Esquivel R, Juárez J, Almada M, Ibarra J, Valdez MA, Valdez MA (2015) Synthesis and characterization of new thiolated chitosan nanoparticles obtained by ionic gelation method. Int J Polym Sci 2015:1–18. Scholar
  43. 43.
    Kamiński K, Szczubiałka K, Zazakowny K, Lach R, Nowakowska M (2010) Chitosan derivatives as novel potential heparin reversal agents. J Med Chem 53:4141–4147. Scholar
  44. 44.
    Li Z, Yang F, Yang R (2015) Synthesis and characterization of chitosan derivatives with dual-antibacterial functional groups. Int J Biol Macromol 75:378–387. Scholar
  45. 45.
    Ullah F, Othman MBH, Javed F, Ahmad Z, Akil HM (2015) Classification, processing and application of hydrogels: a review. Mater Sci Eng C 57:414–433. Scholar
  46. 46.
    Ahmadi F, Oveisi Z, Samani SM, Amoozgar Z (2015) Chitosan based hydrogels: characteristics and pharmaceutical applications. Res Pharm Sci 10:1–16CrossRefPubMedPubMedCentralGoogle Scholar
  47. 47.
    Reddy N, Reddy R, Jiang Q (2015) Crosslinking biopolymers for biomedical applications. Trends Biotechnol 33:362–369. Scholar
  48. 48.
    Tsai M-L, Chang H-W, Yu H-C, Lin Y-S, Tsai Y-D (2011) Effect of chitosan characteristics and solution conditions on gelation temperatures of chitosan/2-glycerophosphate/nanosilver hydrogels. Carbohydr Polym 84:1337–1343. Scholar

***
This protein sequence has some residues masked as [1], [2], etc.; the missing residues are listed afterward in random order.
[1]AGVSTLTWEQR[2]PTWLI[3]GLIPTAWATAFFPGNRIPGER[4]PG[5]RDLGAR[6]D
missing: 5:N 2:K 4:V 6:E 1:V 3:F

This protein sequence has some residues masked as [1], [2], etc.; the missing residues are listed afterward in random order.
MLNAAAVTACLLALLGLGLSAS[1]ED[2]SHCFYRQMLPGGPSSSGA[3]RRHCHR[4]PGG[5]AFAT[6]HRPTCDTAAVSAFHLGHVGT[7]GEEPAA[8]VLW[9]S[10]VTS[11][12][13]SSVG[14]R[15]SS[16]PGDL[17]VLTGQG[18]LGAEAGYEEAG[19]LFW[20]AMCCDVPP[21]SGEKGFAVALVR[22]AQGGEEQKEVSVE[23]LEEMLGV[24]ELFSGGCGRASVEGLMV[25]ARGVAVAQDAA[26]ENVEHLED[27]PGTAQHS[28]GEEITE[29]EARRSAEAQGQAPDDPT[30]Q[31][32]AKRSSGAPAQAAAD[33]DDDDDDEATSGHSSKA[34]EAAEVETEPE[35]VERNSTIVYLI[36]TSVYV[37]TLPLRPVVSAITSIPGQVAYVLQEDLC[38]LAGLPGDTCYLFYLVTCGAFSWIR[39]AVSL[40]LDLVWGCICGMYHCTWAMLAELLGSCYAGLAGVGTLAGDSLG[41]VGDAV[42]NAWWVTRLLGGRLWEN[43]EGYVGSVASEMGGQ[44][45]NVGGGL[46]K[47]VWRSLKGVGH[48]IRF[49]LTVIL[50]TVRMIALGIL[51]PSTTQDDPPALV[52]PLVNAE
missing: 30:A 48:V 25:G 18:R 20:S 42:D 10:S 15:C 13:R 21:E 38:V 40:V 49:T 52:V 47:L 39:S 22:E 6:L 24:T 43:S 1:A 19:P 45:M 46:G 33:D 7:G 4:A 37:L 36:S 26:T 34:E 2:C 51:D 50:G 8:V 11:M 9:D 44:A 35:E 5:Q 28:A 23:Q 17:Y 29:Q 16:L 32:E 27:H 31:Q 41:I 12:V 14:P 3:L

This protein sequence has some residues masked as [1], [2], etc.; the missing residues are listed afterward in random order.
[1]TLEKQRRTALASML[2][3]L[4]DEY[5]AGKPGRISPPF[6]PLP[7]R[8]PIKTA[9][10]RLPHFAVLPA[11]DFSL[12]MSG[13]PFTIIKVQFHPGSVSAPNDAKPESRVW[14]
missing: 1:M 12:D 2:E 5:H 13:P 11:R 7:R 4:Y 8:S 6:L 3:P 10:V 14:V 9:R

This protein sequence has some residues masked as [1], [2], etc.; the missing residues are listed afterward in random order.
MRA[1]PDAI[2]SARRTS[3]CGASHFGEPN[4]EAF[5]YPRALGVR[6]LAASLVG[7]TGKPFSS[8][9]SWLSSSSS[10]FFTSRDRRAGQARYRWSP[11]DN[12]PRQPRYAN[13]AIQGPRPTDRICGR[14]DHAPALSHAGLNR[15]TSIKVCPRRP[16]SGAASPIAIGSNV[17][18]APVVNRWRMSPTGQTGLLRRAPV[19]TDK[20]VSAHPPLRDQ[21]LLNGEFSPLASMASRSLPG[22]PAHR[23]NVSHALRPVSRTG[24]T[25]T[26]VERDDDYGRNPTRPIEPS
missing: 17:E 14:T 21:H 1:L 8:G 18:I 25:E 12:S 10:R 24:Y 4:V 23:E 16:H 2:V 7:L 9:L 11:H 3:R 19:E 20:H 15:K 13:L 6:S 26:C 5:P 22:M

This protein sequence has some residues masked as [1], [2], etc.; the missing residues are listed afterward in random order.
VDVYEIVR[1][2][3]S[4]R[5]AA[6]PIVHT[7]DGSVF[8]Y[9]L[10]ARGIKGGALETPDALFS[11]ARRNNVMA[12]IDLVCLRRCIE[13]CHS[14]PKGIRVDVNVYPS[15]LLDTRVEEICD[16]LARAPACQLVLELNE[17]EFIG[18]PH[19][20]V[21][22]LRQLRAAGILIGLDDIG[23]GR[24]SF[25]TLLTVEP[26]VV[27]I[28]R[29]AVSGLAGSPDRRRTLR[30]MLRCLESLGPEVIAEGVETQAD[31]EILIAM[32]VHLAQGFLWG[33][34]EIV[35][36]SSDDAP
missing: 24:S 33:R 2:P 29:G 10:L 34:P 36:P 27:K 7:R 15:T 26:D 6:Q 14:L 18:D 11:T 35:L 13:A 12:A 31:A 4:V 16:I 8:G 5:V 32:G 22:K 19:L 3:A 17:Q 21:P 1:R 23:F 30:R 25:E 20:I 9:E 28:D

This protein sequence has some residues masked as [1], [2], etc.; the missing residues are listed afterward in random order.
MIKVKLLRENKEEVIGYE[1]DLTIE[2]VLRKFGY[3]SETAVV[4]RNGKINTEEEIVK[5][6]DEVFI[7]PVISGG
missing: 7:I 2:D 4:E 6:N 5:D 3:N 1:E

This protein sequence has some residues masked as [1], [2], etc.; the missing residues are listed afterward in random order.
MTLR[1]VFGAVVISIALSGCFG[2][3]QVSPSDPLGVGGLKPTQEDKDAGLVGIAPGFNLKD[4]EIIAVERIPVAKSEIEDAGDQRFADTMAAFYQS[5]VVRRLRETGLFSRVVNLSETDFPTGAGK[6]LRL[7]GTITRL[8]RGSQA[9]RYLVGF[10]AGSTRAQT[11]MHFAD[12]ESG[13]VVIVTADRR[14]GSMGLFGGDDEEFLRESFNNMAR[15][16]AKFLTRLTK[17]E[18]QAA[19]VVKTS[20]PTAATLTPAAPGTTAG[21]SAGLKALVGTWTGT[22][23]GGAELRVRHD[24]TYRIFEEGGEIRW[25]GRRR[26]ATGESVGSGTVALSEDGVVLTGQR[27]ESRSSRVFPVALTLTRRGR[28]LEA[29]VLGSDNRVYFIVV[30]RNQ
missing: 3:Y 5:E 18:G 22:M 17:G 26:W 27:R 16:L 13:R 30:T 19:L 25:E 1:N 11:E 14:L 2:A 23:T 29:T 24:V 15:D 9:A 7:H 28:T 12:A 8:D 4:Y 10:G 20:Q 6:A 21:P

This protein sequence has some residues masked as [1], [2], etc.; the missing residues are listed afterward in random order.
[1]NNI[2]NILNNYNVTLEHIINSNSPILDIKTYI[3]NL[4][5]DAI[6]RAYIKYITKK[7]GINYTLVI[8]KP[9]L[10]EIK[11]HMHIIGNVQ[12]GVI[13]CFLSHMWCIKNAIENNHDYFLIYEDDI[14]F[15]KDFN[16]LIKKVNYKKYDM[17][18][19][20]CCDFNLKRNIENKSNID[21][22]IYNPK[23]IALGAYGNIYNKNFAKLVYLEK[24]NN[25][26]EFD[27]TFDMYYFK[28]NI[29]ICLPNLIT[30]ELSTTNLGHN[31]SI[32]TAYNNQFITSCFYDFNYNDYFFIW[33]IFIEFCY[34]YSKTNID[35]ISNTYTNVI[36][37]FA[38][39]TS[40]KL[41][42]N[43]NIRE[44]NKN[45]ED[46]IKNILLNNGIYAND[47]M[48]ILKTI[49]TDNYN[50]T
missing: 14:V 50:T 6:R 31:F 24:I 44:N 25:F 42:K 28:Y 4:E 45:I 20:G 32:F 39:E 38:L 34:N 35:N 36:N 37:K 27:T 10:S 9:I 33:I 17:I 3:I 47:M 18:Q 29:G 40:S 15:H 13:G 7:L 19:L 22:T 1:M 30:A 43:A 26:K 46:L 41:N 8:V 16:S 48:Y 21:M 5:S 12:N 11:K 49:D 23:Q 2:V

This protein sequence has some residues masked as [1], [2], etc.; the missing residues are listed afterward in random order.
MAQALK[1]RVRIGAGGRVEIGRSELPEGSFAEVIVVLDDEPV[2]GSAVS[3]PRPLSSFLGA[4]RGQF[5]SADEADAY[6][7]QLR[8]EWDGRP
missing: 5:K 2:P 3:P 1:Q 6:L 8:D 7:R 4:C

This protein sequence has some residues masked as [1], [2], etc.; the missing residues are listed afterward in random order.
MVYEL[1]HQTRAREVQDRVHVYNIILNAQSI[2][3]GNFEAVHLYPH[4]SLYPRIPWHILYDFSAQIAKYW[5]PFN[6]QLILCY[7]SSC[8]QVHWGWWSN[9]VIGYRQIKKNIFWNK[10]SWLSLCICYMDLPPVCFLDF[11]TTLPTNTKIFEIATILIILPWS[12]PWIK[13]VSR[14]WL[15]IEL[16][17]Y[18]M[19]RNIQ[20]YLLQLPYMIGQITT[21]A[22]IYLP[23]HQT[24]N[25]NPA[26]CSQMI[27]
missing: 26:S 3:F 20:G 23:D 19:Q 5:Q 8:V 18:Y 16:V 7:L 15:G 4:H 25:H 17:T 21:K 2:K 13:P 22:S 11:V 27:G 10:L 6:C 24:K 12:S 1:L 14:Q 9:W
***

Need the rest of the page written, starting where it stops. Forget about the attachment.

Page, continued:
49. 49.
    Assaad E, Maire M, Lerouge S (2015) Injectable thermosensitive chitosan hydrogels with controlled gelation kinetics and enhanced mechanical resistance. Carbohydr Polym 130:87–96. Scholar
  50. 50.
    Nie J, Wang Z, Hu Q (2016) Chitosan hydrogel structure modulated by metal ions. Sci Rep 6:36005. Scholar
  51. 51.
    Rivero S, García MA, Pinotti A (2010) Crosslinking capacity of tannic acid in plasticized chitosan films. Carbohydr Polym 82:270–276. Scholar
  52. 52.
    Sionkowska A, Kaczmarek B, Gnatowska M, Kowalonek J (2015) The influence of UV-irradiation on chitosan modified by the tannic acid addition. J Photochem Photobiol B Biol 148:333–339. Scholar
  53. 53.
    Pazdan K, Pielichowska K, Gryń K, Chłopek J (2014) Synthesis and characterization of hydrogel chitosan/laponite nanocomposites for bone tissue engineering. Eng Biomater 122–123:31–39Google Scholar